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Ref taking Super mistakes too hard

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Mike Pereira

Mike Pereira was the NFL's Vice President of Officiating from 2004-09, having spent the five seasons previous to that as the league's Director of Officiating. He also served as an NFL game official when he acted as a side judge for two seasons (1997-98). Follow him on Twitter.

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The recent remarks by referee Bill Leavy admitting to the Seattle Seahawks that he made two bad calls during their Super Bowl XL loss have rekindled the strong emotions of so many: those who are Seattle Seahawks fans, those who don't like the Pittsburgh Steelers, and even many Steelers fans and Steelers players who are insulted that Leavy's calls may have tainted their Super Bowl victory.

I have to admit that I was bit surprised when I read that Leavy addressed the calls with the media. Surprised, but not shocked.

Distant replay

Super Bowl XL referee Bill Leavy apologized to Seattle media publicly for botching two fourth-quarter calls. The calls:
  • Early in fourth quarter, Seahawks tackle Sean Locklear was called for holding on a completion that would have put the Seahawks at the Pittsburgh 1, poised for the go-ahead touchdown.
  • After the penalty, Matt Hasselbeck threw an INT, then was called for a mysterious low block on a play that ended with him tackling Pittsburgh's Ike Taylor on the defensive back's return. The penalty moved the Steelers from their 29 to the 44, giving Pittsburgh better field position to score the clinching TD four plays later.

Bill is one of the best referees we have in the NFL. He is a great communicator with players and coaches and has always been very accurate in his decision making. Ask most all of the coaches in the league and they will tell you they respect him. Even Mike Holmgren liked him before Super Bowl XL.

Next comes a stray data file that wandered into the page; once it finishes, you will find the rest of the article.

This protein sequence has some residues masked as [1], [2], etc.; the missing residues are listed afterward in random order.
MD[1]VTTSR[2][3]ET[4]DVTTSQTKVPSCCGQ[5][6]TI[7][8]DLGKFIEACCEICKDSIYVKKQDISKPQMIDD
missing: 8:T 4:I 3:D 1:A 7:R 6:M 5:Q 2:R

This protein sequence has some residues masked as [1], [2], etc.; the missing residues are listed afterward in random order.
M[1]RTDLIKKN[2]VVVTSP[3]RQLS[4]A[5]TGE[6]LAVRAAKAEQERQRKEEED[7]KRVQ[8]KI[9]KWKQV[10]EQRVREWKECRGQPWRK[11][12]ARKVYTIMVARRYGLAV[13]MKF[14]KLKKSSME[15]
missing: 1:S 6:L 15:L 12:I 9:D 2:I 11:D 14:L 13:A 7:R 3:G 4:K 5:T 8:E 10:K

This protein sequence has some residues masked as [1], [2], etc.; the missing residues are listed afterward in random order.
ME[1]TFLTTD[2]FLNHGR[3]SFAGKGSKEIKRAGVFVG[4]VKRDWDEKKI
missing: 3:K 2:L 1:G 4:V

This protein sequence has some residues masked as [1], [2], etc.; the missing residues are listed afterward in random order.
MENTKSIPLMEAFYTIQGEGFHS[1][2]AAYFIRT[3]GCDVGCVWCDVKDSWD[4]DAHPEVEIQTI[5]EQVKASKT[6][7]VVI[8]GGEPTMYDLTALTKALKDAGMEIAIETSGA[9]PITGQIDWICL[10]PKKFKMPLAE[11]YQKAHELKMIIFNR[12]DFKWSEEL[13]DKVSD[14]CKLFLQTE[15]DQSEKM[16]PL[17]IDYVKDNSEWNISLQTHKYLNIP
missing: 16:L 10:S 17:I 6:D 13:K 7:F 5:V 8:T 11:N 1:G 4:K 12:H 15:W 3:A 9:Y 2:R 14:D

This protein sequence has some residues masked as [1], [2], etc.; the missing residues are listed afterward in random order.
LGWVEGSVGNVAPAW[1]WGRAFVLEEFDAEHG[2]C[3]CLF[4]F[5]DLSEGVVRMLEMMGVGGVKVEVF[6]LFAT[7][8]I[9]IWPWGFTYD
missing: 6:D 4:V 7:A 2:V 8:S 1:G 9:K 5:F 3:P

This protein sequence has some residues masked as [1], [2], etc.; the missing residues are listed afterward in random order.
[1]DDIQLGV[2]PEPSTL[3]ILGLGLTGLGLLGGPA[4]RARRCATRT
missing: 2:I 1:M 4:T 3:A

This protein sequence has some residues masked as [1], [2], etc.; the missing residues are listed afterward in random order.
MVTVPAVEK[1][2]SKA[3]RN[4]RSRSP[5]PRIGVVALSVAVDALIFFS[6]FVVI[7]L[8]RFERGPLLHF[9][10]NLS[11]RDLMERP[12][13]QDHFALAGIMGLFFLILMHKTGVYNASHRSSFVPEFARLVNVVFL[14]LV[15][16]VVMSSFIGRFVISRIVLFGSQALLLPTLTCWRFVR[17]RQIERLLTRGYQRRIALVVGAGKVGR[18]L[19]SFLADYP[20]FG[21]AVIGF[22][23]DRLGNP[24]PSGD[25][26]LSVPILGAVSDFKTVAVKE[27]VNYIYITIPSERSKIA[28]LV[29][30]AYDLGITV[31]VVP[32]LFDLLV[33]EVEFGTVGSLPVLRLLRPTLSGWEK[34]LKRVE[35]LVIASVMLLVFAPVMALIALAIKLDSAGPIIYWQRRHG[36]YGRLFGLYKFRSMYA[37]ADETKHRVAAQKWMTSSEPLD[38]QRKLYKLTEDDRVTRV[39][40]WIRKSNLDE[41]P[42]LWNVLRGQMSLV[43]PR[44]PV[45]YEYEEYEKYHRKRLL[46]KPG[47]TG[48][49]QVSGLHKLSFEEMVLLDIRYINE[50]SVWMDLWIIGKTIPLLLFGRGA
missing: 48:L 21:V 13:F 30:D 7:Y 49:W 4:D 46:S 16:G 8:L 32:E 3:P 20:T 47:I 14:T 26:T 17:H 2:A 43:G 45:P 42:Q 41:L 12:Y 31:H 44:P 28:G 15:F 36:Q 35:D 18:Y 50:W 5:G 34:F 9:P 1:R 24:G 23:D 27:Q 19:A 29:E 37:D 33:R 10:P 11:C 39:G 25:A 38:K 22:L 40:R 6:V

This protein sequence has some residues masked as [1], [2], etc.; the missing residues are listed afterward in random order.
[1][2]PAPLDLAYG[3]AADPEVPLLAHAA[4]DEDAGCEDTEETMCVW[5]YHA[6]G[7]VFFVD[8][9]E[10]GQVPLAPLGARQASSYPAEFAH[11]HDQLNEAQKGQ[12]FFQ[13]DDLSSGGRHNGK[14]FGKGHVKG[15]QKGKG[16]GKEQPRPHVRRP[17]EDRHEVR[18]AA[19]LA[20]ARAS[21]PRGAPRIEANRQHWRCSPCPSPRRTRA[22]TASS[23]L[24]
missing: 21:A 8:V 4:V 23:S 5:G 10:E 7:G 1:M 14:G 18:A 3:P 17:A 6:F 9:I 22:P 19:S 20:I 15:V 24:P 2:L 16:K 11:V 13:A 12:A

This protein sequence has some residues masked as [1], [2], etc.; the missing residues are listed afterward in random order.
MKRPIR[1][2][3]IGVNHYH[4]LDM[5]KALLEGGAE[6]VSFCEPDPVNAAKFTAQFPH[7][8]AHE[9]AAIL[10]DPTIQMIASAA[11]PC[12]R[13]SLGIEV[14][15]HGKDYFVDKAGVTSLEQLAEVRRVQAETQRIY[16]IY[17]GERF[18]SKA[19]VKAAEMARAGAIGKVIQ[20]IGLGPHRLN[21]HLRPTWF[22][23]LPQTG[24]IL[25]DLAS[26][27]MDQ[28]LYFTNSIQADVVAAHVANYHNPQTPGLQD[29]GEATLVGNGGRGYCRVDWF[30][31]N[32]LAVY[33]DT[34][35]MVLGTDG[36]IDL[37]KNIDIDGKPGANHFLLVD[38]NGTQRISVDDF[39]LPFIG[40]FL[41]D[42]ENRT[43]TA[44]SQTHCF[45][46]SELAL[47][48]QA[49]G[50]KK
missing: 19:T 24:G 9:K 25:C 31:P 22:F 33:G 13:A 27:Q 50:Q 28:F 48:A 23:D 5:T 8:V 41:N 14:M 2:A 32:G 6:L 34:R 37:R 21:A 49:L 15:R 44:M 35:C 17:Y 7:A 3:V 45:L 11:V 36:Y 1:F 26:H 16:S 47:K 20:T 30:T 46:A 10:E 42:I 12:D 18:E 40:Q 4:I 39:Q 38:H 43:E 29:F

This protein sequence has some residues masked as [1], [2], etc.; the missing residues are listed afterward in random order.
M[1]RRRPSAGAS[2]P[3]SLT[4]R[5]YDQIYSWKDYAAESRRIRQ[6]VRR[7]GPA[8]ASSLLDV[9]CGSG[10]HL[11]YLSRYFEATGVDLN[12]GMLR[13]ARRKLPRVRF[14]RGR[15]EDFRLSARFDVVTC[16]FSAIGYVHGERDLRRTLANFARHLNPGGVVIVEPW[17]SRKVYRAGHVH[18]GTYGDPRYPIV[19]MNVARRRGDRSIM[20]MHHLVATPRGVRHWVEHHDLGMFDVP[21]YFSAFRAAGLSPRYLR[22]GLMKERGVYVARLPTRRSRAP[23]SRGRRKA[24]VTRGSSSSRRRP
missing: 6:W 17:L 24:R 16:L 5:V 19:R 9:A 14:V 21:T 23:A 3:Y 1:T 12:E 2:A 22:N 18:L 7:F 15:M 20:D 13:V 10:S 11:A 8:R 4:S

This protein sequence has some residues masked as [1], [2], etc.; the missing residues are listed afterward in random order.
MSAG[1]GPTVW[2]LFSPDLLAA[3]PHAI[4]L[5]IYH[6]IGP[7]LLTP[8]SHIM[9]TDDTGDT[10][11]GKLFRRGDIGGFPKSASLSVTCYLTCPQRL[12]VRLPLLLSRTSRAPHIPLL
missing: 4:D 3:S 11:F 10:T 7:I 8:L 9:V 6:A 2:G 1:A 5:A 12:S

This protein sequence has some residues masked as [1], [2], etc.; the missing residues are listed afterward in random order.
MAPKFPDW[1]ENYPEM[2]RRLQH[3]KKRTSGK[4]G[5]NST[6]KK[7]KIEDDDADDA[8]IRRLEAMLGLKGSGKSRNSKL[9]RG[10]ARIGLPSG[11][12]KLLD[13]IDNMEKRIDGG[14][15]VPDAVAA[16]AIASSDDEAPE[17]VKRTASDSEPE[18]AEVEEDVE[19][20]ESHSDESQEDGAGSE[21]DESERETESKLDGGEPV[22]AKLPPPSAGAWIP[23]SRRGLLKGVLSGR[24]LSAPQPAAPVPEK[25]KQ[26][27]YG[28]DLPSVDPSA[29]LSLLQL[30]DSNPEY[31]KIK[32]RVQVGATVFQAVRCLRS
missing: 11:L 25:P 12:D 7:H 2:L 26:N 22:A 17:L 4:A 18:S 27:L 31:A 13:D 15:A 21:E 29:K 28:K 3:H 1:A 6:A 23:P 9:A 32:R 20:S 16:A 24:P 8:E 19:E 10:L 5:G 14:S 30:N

Like the other referees in the NFL, Leavy hates it when he makes a mistake and to make one in the Super Bowl makes it worse. It has been eating at him for four years. He wasn't kidding when he said he lost sleep and was miserable. We had many conversations about this. You live with that negative feeling as an official and it is hard to shake. Last week in Seattle, he found an opportunity to get it off his chest and admit that he had made mistakes. In my opinion, he was too hard on himself.

First, he didn't "kick" two calls in the fourth quarter. He was clearly incorrect when he called Matt Hasselbeck for a low block after the interception when Hasselbeck attempted to go low through a blocker in an attempt to make the tackle. It would only have been a foul if Matt would have made contact with the blocker, but he didn't, so it should not have been called.

Leavy piled on himself by saying that his holding call on Sean Locklear was incorrect. That is not true. It was a hold and should have been called. If anything, you could have made a case that the Steelers were offside and, if the play had been officiated correctly, the penalties would have offset and the down replayed. In any case, the reception would not have been allowed to stand.

Did Leavy's calls and the officiating, in general, have an impact in that game? Sure they did. Officiating has an impact in every game that is played, whether calls are made or not made, whether they are correct or incorrect.

Did Leavy's calls determine the winner of Super Bowl XL? Absolutely not! In truth, there were missed calls that went against both teams. Let's all put aside our allegiances and go back four years and look at the game objectively. If we do, we will see that the Seahawks did not play well and neither, actually, did the Steelers.

The officials also did not have a great game. In the end, however, the team that deserved to win won. That, in my opinion, is the bottom line.
 

Tagged: Seahawks, Matt Hasselbeck

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